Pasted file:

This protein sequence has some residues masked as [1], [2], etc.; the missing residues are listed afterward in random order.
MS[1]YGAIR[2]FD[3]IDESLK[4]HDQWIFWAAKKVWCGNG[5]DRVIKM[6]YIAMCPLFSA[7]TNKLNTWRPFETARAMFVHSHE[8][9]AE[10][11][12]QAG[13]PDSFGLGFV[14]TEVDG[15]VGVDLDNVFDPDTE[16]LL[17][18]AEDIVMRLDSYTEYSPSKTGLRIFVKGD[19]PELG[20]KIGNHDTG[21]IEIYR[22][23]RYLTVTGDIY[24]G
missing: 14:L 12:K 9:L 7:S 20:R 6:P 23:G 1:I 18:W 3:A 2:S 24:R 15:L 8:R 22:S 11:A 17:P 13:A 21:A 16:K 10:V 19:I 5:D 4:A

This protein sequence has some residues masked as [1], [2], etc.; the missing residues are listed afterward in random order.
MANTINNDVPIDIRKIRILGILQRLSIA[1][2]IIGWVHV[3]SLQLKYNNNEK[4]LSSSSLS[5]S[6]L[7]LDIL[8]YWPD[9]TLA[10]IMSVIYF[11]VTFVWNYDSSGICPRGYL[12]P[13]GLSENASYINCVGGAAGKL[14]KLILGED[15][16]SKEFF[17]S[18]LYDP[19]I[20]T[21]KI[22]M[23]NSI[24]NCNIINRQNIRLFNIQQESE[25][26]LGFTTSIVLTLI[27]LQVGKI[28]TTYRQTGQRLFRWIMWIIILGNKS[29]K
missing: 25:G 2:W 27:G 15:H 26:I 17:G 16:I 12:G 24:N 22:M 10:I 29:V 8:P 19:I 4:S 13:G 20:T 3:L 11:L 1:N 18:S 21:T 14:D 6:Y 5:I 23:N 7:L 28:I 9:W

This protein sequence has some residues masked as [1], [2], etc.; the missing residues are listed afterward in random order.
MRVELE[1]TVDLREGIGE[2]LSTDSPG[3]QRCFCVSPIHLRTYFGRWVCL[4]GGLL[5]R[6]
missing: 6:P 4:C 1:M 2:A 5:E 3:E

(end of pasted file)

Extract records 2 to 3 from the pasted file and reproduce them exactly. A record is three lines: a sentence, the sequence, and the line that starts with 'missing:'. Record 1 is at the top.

This protein sequence has some residues masked as [1], [2], etc.; the missing residues are listed afterward in random order.
MANTINNDVPIDIRKIRILGILQRLSIA[1][2]IIGWVHV[3]SLQLKYNNNEK[4]LSSSSLS[5]S[6]L[7]LDIL[8]YWPD[9]TLA[10]IMSVIYF[11]VTFVWNYDSSGICPRGYL[12]P[13]GLSENASYINCVGGAAGKL[14]KLILGED[15][16]SKEFF[17]S[18]LYDP[19]I[20]T[21]KI[22]M[23]NSI[24]NCNIINRQNIRLFNIQQESE[25][26]LGFTTSIVLTLI[27]LQVGKI[28]TTYRQTGQRLFRWIMWIIILGNKS[29]K
missing: 25:G 2:W 27:G 15:H 26:I 17:G 16:I 12:G 24:N 22:M 10:I 29:V 8:P 19:I 4:S 13:G 20:T 3:L 11:L 1:N 18:S 21:T 14:D 6:Y 5:I 23:N 7:L 28:I 9:W

This protein sequence has some residues masked as [1], [2], etc.; the missing residues are listed afterward in random order.
MRVELE[1]TVDLREGIGE[2]LSTDSPG[3]QRCFCVSPIHLRTYFGRWVCL[4]GGLL[5]R[6]
missing: 6:P 4:C 1:M 2:A 5:E 3:E